The following antiphons of the Blessed Virgin Mary may be sung atthe conclusion of any seasonal prayer services. They may also be used in private prayer.
Alma Redemptoris Mater
The “Alma Redemptoris Mater,” which dates from the eleventh century, is one of the four antiphons sung after Night Prayer. It is used in the Advent Season.
Loving mother of the Redeemer,
gate of heaven, star of the sea,
assist your people who have fallen yet strive to rise again.
To the wonderment of nature you bore your Creator,
Yet remained a virgin after as before.
You who received Gabriel’s joyful greeting,
have pity on us poor sinners.
Alma Redemptoris Mater, quae pervia caeli
porta manes, et stella maris, succurre cadenti,
surgere qui curat, populo: tu quae genuisti,
natura mirante, tuum sanctum Genitorem,
Virgo prius ac posterius, Gabrielis ab ore,
sumens illud Ave, peccatorum miserere.
Ave Regina Caelorum
The “Ave Regina Caelorum” is one of the four antiphons sung after Night Prayer. It is used in Lent.
Hail, Queen of heaven;
Hail, Mistress of the Angels;
Hail, root of Jesus;
Hail, the gate through which the Light rose over the earth.
Rejoice, Virgin most renowned and of unsurpassed beauty.
Ave, Regina caelorum,
ave, Domina angelorum,
salve, radix, salve, porta,
ex qua mundo lux est orta.
Farewell, O most beautiful one,
and beseech Christ for us.
Gaude, Virgo gloriosa,
super omnes speciosa;
vale, o valde decora,
et pro nobis Christum exora.
The “Regina Caeli” is a twelfth-century antiphon for Evening Prayer during the Easter Season. Since the thirteenth century, it has been used as the seasonal antiphon in honor of the Blessed Virgin after Night Prayer.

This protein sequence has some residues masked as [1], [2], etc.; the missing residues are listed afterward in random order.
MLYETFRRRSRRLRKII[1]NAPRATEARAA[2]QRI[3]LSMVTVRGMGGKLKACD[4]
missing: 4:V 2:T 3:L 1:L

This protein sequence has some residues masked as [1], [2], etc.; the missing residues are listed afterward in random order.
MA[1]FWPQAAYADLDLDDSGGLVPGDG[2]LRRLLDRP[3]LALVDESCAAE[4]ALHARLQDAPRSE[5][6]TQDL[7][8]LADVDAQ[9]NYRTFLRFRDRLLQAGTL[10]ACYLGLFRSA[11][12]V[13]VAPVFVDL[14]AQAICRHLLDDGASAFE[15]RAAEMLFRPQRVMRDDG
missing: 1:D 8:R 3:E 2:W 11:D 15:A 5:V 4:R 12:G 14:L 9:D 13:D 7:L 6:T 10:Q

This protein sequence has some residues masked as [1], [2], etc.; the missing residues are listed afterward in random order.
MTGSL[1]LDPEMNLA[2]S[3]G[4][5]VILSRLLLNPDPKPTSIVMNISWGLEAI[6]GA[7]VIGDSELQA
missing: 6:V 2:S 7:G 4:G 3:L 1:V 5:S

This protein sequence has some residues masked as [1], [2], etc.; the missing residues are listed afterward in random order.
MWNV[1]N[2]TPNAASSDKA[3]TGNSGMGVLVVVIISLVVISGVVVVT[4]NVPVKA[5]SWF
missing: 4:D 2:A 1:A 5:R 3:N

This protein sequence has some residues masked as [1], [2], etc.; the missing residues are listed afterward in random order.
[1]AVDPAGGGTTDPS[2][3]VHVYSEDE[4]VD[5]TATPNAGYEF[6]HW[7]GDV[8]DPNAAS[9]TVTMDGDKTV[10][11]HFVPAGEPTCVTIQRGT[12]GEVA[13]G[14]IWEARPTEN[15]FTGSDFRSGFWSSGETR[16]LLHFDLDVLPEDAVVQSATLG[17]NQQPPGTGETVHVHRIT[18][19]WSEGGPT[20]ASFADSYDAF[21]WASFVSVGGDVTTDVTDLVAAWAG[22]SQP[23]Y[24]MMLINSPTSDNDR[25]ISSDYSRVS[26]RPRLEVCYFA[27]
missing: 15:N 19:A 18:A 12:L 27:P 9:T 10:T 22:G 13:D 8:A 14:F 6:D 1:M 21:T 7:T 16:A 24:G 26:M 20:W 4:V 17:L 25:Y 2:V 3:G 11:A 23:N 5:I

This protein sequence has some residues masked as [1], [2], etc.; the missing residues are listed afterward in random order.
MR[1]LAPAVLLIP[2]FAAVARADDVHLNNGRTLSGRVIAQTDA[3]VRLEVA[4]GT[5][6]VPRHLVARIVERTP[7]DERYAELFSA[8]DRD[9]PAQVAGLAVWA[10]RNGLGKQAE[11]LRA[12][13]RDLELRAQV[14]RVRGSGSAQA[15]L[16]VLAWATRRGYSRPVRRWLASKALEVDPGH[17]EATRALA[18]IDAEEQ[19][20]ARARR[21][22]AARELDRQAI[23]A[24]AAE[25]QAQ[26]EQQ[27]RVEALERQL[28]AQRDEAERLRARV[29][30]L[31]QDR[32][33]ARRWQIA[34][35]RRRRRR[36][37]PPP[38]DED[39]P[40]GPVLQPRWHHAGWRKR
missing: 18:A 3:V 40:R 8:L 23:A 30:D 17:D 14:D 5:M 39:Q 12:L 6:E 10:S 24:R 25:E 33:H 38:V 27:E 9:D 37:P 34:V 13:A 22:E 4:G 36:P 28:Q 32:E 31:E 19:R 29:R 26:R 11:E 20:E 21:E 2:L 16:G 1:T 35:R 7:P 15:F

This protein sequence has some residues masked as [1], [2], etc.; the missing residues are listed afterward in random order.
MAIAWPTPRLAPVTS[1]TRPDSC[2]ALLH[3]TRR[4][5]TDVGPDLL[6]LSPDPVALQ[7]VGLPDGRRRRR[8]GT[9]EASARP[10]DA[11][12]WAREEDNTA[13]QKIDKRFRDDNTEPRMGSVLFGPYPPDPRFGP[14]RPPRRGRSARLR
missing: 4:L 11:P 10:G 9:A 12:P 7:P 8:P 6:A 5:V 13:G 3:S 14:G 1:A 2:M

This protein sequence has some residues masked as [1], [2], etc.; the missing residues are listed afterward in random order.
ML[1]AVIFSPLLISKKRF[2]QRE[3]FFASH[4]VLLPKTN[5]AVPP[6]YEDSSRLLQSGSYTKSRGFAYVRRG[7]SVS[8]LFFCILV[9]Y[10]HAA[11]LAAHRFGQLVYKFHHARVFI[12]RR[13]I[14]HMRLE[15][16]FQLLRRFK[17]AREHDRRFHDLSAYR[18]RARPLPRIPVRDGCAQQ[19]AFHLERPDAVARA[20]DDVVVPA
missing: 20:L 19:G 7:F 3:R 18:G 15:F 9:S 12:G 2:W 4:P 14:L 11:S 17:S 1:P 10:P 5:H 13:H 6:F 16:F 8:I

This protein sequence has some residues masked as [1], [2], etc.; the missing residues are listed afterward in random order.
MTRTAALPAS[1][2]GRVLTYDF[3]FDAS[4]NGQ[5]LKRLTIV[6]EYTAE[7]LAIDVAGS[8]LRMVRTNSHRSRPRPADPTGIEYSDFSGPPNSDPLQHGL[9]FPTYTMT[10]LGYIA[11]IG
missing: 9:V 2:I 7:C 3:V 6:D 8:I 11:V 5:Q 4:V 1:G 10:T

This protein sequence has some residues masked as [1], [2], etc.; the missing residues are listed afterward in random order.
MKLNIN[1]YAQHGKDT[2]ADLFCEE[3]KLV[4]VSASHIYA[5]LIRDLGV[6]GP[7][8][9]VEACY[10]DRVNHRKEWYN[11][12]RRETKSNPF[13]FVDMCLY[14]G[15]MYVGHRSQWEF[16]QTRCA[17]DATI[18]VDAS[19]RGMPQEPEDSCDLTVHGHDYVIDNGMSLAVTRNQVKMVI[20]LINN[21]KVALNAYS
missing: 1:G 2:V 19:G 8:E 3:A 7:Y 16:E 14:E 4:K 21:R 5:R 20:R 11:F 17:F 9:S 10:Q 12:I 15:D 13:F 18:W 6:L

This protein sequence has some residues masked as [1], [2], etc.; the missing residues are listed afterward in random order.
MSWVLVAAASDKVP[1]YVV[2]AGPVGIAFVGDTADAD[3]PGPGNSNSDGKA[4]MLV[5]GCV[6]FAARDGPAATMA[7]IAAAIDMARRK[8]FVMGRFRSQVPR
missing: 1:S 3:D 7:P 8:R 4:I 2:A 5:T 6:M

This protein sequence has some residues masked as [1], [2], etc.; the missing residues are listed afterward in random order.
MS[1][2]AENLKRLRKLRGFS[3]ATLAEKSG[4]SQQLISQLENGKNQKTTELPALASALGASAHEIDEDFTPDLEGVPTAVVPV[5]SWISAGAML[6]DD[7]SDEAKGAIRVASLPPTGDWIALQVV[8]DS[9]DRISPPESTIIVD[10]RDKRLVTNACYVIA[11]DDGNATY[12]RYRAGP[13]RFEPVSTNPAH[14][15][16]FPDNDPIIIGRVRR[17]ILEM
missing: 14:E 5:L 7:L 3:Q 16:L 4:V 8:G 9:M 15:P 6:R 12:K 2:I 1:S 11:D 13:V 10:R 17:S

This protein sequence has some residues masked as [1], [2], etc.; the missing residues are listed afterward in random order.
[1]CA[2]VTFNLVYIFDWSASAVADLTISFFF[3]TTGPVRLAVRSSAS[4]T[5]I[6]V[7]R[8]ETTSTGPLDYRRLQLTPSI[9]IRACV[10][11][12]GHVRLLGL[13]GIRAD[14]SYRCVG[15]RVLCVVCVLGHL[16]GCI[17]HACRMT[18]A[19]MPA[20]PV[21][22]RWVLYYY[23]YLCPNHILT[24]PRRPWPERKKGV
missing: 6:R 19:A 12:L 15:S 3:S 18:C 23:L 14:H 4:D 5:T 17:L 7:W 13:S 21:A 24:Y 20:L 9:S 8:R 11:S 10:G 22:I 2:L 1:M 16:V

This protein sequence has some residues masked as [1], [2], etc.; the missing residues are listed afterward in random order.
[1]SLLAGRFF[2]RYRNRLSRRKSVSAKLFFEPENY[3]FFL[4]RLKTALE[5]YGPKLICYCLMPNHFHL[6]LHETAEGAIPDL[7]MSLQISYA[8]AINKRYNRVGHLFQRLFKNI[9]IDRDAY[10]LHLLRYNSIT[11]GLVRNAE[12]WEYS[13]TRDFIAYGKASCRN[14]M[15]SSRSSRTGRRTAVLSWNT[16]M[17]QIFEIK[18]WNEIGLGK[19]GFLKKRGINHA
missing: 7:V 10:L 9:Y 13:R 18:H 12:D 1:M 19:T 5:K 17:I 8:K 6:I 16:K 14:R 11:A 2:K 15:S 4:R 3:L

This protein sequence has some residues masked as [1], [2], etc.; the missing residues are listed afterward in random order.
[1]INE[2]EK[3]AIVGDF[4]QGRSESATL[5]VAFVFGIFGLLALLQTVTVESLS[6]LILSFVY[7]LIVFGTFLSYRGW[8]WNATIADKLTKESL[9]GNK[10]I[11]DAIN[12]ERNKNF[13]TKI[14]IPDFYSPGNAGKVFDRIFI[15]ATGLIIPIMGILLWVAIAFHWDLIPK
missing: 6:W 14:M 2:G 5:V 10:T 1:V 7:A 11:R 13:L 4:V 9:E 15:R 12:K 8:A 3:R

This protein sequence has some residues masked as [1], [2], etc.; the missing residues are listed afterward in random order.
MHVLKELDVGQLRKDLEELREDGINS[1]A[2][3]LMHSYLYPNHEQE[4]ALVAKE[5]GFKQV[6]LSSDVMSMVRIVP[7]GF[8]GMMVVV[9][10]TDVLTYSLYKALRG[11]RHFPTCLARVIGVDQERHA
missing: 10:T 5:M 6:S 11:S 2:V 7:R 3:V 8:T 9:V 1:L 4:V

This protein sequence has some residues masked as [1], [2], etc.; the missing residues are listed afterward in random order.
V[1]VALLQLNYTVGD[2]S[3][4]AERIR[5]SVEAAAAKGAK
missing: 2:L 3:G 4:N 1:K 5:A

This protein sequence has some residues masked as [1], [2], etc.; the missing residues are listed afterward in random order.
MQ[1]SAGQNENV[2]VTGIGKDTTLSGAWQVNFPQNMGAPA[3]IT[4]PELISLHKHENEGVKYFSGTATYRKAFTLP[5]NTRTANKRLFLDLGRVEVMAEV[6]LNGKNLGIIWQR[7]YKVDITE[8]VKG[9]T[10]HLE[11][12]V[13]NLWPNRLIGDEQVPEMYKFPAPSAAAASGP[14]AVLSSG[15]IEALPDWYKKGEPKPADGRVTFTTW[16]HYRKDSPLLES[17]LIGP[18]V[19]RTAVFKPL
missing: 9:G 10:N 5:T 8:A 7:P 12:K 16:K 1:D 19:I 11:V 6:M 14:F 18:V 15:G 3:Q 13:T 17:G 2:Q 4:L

Queen of heaven, rejoice, alleluia.
The Son whom you merited to bear, alleluia,
has risen as he said, alleluia.
Pray to God for us, alleluia.
Rejoice and be glad, O Virgin Mary, alleluia.
For the Lord has truly risen, alleluia.
Regina caeli, laetare, alleluia:
quia quem meruisti portare, alleluia.
Resurrexit, sicut dixit, alleluia.
Ora pro nobis Deum, alleluia.
Gaude et laetare, Virgo Maria, alleluia.
Quia surrexit Dominus vere, alleluia.
The “Salve, Regina” is one of the four Marian antiphons sung at the end of Night Prayer, according to the season. It was possibly written by Hermann the Lame, a monk of Reichenau (1013-1054), or by Adhemar, bishop of Le Puy (d. 1098). The “Salve, Regina” was also used as a processional antiphon at the Abbey of Cluny (France) from around 1135.
Hail, holy Queen, Mother of mercy,
hail, our life, our sweetness, and our hope.
To you we cry, the children of Eve;
to you we send up our sighs,
mourning and weeping in this land of exile.
Turn, then, most gracious advocate,
your eyes of mercy toward us;
lead us home at last
and show us the blessed fruit of your womb, Jesus:
O clement, O loving, O sweet virgin Mary.
Salve, Regina, mater misericordiae;
vita, dulcedo et spes nostra, salve.
Ad te clamamus, exsules filii Evae.
Ad te suspiramus, gementes et flentes
in hac lacrimarum valle.
Eia ergo, advocata nostra,
illos tuos misericordes oculos ad nos converte.
Et Jesum, benedictum fructum ventris tui,
nobis post hoc exsilium ostende.
O clemens, o pia, o dulcis Virgo Maria.